University at Buffalo School of Management

Buffalo Business - Autumn 2014

The magazine for alumni and friends of the UB School of Management

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Page 10 of 31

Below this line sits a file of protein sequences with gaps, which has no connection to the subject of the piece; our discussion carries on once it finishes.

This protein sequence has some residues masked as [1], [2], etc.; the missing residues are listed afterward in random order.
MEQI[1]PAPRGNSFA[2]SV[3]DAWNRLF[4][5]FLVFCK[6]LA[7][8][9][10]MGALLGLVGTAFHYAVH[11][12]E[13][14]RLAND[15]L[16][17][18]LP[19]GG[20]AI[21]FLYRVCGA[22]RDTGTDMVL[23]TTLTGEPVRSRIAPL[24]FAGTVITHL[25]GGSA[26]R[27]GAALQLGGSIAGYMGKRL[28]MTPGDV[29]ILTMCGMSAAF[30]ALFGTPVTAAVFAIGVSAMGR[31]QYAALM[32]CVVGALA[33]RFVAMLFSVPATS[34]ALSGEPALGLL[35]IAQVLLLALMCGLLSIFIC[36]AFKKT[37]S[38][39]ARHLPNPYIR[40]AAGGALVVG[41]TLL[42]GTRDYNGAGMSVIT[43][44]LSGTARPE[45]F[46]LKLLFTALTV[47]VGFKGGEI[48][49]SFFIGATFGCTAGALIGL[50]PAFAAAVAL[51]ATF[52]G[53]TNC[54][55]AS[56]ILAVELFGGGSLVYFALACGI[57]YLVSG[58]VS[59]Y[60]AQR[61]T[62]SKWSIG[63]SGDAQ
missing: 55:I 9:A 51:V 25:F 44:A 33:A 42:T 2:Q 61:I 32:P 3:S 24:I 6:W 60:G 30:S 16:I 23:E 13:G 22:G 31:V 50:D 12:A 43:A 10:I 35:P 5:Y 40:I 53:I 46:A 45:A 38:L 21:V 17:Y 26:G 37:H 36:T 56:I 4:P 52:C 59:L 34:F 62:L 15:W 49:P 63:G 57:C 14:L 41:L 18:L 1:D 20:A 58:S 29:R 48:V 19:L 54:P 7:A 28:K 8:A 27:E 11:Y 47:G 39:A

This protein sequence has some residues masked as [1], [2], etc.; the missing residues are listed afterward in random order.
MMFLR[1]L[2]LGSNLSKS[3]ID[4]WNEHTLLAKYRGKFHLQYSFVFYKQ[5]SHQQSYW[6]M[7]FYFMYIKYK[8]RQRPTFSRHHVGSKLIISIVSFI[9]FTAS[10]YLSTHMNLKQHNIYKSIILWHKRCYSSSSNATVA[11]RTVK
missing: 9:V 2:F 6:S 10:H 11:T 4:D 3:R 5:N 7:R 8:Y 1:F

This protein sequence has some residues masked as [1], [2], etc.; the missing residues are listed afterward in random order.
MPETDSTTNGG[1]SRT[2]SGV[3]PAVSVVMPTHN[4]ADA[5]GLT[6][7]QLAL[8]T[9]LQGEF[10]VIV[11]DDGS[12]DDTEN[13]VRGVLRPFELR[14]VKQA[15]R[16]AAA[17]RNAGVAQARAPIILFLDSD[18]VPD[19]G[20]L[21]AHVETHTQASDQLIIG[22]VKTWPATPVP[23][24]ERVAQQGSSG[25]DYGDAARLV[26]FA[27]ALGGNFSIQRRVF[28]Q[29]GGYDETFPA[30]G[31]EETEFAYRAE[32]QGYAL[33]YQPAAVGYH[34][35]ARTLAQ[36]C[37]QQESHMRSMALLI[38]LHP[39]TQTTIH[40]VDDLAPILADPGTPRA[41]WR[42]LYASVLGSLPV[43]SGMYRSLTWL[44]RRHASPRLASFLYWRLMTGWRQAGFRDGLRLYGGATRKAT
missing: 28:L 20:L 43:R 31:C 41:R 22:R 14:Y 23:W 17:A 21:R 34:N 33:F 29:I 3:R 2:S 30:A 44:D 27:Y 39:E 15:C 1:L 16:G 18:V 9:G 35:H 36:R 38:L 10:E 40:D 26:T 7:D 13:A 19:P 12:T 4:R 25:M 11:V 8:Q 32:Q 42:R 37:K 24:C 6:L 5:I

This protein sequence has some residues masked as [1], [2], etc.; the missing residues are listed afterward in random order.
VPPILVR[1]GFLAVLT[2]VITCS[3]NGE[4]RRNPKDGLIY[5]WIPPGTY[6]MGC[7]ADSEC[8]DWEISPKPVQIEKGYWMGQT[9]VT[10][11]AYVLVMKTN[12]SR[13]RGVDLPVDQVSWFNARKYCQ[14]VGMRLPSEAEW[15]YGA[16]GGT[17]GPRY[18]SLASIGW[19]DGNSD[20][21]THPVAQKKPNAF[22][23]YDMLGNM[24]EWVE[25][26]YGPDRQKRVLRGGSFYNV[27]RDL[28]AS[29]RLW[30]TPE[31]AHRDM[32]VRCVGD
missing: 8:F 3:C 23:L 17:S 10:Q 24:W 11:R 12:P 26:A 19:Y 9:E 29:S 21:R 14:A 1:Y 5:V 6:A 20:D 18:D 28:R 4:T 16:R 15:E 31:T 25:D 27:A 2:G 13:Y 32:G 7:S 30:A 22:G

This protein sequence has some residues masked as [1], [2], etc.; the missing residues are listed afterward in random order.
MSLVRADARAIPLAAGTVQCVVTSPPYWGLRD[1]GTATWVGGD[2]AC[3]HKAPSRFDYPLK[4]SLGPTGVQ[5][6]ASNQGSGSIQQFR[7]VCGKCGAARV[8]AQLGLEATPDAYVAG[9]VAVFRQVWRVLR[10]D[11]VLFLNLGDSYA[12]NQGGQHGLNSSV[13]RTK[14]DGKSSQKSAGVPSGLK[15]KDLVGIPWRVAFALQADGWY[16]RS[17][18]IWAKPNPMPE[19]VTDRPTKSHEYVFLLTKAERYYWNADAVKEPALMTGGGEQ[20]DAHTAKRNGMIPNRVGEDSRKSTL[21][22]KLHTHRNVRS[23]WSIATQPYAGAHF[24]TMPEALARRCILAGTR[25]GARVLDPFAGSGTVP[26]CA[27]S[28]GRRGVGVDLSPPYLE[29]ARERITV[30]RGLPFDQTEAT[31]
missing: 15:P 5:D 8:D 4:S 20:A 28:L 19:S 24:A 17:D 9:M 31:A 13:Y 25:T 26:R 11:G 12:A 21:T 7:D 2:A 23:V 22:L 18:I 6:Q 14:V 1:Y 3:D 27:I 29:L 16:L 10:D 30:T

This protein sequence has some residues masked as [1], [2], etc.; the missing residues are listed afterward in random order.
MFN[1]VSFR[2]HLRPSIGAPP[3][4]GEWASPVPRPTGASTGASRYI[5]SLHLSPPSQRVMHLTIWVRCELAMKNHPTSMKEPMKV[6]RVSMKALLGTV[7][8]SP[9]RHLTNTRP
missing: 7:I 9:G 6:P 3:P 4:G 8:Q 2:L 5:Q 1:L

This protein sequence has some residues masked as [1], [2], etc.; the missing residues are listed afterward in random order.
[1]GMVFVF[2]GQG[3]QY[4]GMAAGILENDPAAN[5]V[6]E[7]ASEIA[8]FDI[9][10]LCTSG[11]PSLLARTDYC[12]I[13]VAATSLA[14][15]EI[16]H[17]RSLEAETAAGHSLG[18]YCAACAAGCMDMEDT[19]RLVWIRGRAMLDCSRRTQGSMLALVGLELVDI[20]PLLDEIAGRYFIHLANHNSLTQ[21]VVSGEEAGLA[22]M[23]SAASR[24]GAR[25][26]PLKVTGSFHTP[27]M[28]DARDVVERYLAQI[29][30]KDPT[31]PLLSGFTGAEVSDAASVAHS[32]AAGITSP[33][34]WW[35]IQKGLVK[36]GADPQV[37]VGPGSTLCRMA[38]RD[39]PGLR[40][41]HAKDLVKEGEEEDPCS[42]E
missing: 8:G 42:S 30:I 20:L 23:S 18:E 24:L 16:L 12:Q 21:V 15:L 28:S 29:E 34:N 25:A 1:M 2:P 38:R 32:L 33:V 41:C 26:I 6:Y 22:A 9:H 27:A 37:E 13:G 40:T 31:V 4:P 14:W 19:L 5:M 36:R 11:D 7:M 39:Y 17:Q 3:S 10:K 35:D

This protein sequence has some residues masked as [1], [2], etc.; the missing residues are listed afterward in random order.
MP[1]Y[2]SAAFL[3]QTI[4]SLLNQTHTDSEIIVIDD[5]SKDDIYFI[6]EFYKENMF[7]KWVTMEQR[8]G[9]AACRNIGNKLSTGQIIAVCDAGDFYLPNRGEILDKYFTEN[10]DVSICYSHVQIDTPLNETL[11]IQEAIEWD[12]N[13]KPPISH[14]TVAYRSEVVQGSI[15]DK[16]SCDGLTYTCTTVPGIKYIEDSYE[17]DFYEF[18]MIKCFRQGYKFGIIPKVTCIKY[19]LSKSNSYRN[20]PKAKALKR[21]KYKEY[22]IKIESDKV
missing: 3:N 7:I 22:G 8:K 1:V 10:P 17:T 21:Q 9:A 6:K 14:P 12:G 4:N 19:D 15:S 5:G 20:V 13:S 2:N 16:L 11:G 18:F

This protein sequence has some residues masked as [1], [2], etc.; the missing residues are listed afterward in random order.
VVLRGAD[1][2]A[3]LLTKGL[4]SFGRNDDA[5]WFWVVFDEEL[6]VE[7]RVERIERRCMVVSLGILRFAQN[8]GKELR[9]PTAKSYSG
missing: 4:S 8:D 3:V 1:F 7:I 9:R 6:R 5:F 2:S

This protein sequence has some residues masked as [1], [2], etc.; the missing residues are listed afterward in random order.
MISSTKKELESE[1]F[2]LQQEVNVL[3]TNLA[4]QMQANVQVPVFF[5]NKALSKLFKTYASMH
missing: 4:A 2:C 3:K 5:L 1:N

U.S. News and World Report has again ranked the School of Management a best business school in its annual ranking of MBA programs. (See story, page 2.) Bloomberg Businessweek has again ranked the UB School of Management for having one of the country's top undergraduate business programs. (See story, page 2.) A story on quoted Tom Ulbrich, assistant dean and executive director of the Center for Entrepreneurial Leadership, and announced that the center has launched a program designed to help with the specific challenges that can befall a family business. "Family businesses are complex systems, and we'll provide an environment where family members can flourish individually while collaborating to run a business successfully," he said. Lew Mandell, professor emeritus of finance and managerial economics, was quoted in an article on about security chips and PINs for credit cards. "It's very embarrassing because the credit card is an American inven- tion," he said. "We've invented every piece of technology and every An article in USA Today reported on SyllabusRate, a website of syllabi and college course reviews created by Bryan Krajewski, a sophomore in the School of Management, to allow students to make a choice in advance about whether they want to take a particular course. "The more students I can help out, the better," he said. "College is rigor- ous. Students need all the help they can get." Financial Times cited research by Ron Huefner, SUNY Distinguished Teaching Professor emeritus in the Department of Accounting and Law, about how companies assess goodwill on their balance sheets. A story on Yahoo! News reported on a study by Raghav Rao, profes- sor of management science and systems, that has shown Twitter is emerging as the dominant social media reporting tool for eye- witness accounts and information sharing on disasters, terrorist attacks and social crises as a collective effort to make sense of what is happening. Several influential media featured the accomplishments of the School of Management and the expertise of its faculty over the past year. Below is a summary of some of the school's citations in prominent national and regional media. These media placements enhance the school's national reputation and help to brand it as one of the nation's top business schools. N e w s B i t e s upgrade, but when it comes to chip and PIN cards, which are a vast improvement, we're the last people on earth to adopt it." Mandell also was interviewed for a story on PBS NewsHour about long- term care insurance. "Long-term care insurance has grown increas- ingly expensive, and for many, it's not worth the cost," he said. In addition, an article in CBS Money Watch quoted Mandell about the rising allowance rates kids are receiving from their parents. "Looking at the research, I was sur- prised to see that the kids who did worst on financial literacy tests were the ones who received an unconditional allowance," he said. An article in Time magazine titled "The 5 Absolute Worst Kinds of Bosses" looked at research by Darren Treadway, associate profes- sor of organization and human resources, that found that bosses who are bullies have sufficient social skills to figure out who and how they need to coerce to get ahead on the job. "Bullies crave power," he said, "and they have no compunction about behaving aggressively to get it." An article in The Buffalo News reported on a talk by James F. Parker, former CEO of Southwest Airlines, presented as part of the Leadership 2.0 conference organ- ized by the Center for Leadership and Organizational Effectiveness in the School of Management. The article also appeared on Bloomberg Businessweek. Sudhir Suchak, assistant professor of finance and managerial econom- ics, was quoted in an article in The Buffalo News about the growth of mobile banking activity. "The beau- ty of the whole thing is we have smarter phones, and in the future they're only going to get smarter," he said. Jerry Newman, SUNY Distinguished Teaching Professor emeritus in the Department of Organization and Human Resources, was quoted in an article on companies that are making more temp-to-permanent hires as the economy improves. "High-tech and high-profile compa- nies look for good workers they can keep," he said. Joseph Ogden, professor of finance and managerial economics, was quoted in an article about a Batavia company whose stock is moving to the New York Stock Exchange. Upward movement on stock exchanges can be seen as a "grad- uation" of sorts, and gives compa- nies more financial flexibility moving forward, he said. Autumn 2014 B B

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